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  • 'Countdown to UFC 178' video - MMA Fighting
    Toronto Sun'Countdown to UFC 178' videoMMA FightingThe 'Countdown to UFC 178' takes a closer look at the upcoming UFC 178 event this Saturday night at the MGM Grand Garden Arena in Las Vegas. In the main event, UFC flyweight champion Demetrious Johnson will defend his title against Chris Cariaso.Sunday MMA: A TV Viewer's GuideSherdog
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    Bellator 125 highlightsMMA FightingCheck out Bellator 125 highlights to see what happened in Melvin Manhoef's impressive Bellator debut and much more Friday night. More from MMA Fighting. UFC Fight Night 52 Results: Hunt vs. Nelson · UFC Fight Night 52 in Tweets: Pros react to Mark ...
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    Examiner.comBellator 125 live stream onlineMMA FightingWatch Bellator 125 live stream online on MMA Fighting for the preliminary card at 7 p.m. ET. The fight card for this portion of the event is as follows: Ron Keslar vs. Jesse Juarez Aaron Wilkinson vs. Chris Honeycutt · Julio Cesar Neves vs. Poppies ...Two spectacular knockouts from UFC and Bellator MMA l

MMA Fighting’s Esther Lin discusses her favorite photos from Invicta FC 8.

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Get your fighting pants on.

The mismatch in the UFC 178 main event is real, but don’t let that deter your interest. Be interested. Have I ever led you astray? Trust me. You want to watch this.

In that main event, you have UFC flyweight champ Demetrious Johnson defending the strap against Chris Cariaso, a long underdog with a 4-2 record as a 125-pounder and a No. 8 slot in the current UFC flyweight rankings. 

But I urge you, for your own good: Look beyond the headliner. Because it’s been a long time since a card went this deep. And it’s not just that there are a lot of great fighters on the card, though there are. They’re exciting fighters. Fighters who finish fights. Fighters with storylines and, you know, personalities. Fighters with big, big egos fighting other fighters with big, big egos. Title implications in multiple areas.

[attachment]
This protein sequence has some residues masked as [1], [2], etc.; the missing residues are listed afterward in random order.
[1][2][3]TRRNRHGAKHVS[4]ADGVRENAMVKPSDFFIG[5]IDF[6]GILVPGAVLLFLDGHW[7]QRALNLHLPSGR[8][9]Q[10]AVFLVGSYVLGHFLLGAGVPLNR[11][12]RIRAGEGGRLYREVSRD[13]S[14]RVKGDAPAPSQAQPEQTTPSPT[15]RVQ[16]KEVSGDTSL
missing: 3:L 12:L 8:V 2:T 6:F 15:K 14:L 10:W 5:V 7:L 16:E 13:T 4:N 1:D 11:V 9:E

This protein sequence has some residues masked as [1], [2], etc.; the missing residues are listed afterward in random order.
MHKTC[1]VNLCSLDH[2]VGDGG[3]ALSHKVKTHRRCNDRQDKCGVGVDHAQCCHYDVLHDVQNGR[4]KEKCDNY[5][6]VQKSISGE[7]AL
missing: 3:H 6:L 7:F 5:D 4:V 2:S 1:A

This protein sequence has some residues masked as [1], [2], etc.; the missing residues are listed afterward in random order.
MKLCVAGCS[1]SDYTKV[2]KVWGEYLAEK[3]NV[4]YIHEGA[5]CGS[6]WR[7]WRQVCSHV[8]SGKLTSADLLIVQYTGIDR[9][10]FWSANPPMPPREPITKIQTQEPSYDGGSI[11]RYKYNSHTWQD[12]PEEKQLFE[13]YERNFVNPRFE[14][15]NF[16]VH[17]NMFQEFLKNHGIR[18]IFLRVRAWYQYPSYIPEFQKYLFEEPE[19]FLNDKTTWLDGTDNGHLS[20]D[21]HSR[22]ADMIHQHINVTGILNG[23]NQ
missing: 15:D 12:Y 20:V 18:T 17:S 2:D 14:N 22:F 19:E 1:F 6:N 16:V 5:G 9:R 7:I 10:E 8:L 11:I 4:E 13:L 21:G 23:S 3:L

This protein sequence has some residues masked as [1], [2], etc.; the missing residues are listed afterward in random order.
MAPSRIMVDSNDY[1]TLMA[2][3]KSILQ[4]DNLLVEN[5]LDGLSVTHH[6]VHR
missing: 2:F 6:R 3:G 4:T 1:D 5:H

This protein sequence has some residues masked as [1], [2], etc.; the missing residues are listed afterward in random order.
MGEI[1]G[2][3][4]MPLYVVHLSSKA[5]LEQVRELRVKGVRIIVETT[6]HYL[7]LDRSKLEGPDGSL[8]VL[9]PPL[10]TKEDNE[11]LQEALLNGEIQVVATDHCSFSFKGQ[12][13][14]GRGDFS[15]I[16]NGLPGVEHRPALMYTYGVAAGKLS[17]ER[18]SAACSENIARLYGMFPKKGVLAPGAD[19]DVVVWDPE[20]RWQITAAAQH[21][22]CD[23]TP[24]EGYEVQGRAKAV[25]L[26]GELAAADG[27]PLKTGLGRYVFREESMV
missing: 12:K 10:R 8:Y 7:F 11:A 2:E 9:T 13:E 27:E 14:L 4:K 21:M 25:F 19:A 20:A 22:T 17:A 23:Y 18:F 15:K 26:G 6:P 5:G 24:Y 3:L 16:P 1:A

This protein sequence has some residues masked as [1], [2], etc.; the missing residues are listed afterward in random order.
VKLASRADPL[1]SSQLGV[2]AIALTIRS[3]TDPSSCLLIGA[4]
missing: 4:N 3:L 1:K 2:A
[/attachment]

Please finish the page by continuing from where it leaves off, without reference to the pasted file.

If you’re not acquainted with this card, take this opportunity to do so. Here’s a complete guide to the action, including information capsules on each fighter, matchup analysis, predictions and even viewing coordinates. Are you ready? I’m ready.

Begin Slideshow

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Ronda Rousey broke down her love of Pokemon, how it began, her favorite versions, how she lost weight from the game, and much more above.

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The Ultimate Fighting Championship, just like any other major sports promotion, is susceptible to injury-plagued moments. Just like a team in the NFL or NBA can have its season hopes ruined by one misstep, an entire MMA event can be blown up due to one painful moment.

Mixed martial arts is a violent sport—a sport in which the athletes must train hard in order to be ready for high-level competition. Unfortunately, the UFC cannot do more than it is to protect its champions from sudden injury. Yet, it can do more to protect its cards from falling apart when it occurs.

Injuries within mixed martial arts are going to happen. When they do, the results are going to be catastrophic at times and “minor” in others. The moments that have struck UFC 177 and UFC 178 will ring out as two examples etched in the fight community’s mind.

If the UFC expects these fighters to come in and compete as world-class athletes, then hard training is a must. This hard training will lead to accidental injuries that will keep big-name athletes from upcoming events. The UFC can respond by having a match-making system in place that would help prevent cards from being drastically weakened if major players are forced to back out.

As the UFC moves forward with having all pay-per-view events headlined by title fights, the undercard should also feature title contenders from the same weight class. What this strategy would do is allow the UFC to shift its cards around in the moment of an injury or other change. UFC 158 can be pointed to as an example of how this card structure would work.